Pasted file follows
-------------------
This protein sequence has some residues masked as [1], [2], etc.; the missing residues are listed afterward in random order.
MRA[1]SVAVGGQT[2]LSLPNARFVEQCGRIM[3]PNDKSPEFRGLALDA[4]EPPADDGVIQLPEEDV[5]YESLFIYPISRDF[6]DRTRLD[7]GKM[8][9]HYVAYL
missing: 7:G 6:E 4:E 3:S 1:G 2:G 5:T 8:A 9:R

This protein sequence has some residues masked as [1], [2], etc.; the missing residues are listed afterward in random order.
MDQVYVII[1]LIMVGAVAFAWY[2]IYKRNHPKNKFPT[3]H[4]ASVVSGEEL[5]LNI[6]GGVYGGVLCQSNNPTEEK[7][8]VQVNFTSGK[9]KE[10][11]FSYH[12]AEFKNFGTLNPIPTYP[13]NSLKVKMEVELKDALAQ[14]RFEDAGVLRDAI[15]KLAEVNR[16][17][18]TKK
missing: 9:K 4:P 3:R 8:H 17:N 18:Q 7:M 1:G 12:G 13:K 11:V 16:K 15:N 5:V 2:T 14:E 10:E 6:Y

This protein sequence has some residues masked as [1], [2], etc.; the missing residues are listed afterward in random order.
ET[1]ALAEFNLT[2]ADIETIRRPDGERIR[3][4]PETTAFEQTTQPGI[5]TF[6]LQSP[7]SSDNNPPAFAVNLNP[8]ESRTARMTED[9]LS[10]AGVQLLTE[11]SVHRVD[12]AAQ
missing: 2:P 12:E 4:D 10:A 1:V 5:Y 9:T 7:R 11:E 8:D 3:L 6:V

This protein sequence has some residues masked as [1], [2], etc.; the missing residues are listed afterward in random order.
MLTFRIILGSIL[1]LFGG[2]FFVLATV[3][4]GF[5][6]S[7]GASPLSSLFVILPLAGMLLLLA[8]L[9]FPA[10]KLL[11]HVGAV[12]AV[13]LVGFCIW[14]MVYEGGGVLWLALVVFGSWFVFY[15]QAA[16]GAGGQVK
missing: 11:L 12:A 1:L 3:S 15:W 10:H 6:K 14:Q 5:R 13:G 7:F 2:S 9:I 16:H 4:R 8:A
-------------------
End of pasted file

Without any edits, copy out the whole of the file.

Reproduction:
This protein sequence has some residues masked as [1], [2], etc.; the missing residues are listed afterward in random order.
MRA[1]SVAVGGQT[2]LSLPNARFVEQCGRIM[3]PNDKSPEFRGLALDA[4]EPPADDGVIQLPEEDV[5]YESLFIYPISRDF[6]DRTRLD[7]GKM[8][9]HYVAYL
missing: 7:G 6:E 4:E 3:S 1:G 2:G 5:T 8:A 9:R

This protein sequence has some residues masked as [1], [2], etc.; the missing residues are listed afterward in random order.
MDQVYVII[1]LIMVGAVAFAWY[2]IYKRNHPKNKFPT[3]H[4]ASVVSGEEL[5]LNI[6]GGVYGGVLCQSNNPTEEK[7][8]VQVNFTSGK[9]KE[10][11]FSYH[12]AEFKNFGTLNPIPTYP[13]NSLKVKMEVELKDALAQ[14]RFEDAGVLRDAI[15]KLAEVNR[16][17][18]TKK
missing: 9:K 4:P 3:R 8:H 17:N 18:Q 7:M 1:G 12:G 13:K 11:V 16:K 15:N 5:V 2:T 14:E 10:E 6:Y

This protein sequence has some residues masked as [1], [2], etc.; the missing residues are listed afterward in random order.
ET[1]ALAEFNLT[2]ADIETIRRPDGERIR[3][4]PETTAFEQTTQPGI[5]TF[6]LQSP[7]SSDNNPPAFAVNLNP[8]ESRTARMTED[9]LS[10]AGVQLLTE[11]SVHRVD[12]AAQ
missing: 2:P 12:E 4:D 10:A 1:V 5:Y 9:T 7:R 11:E 8:D 3:L 6:V

This protein sequence has some residues masked as [1], [2], etc.; the missing residues are listed afterward in random order.
MLTFRIILGSIL[1]LFGG[2]FFVLATV[3][4]GF[5][6]S[7]GASPLSSLFVILPLAGMLLLLA[8]L[9]FPA[10]KLL[11]HVGAV[12]AV[13]LVGFCIW[14]MVYEGGGVLWLALVVFGSWFVFY[15]QAA[16]GAGGQVK
missing: 11:L 12:A 1:L 3:S 15:W 10:H 6:K 14:Q 5:R 13:G 7:F 2:S 9:I 16:H 4:R 8:A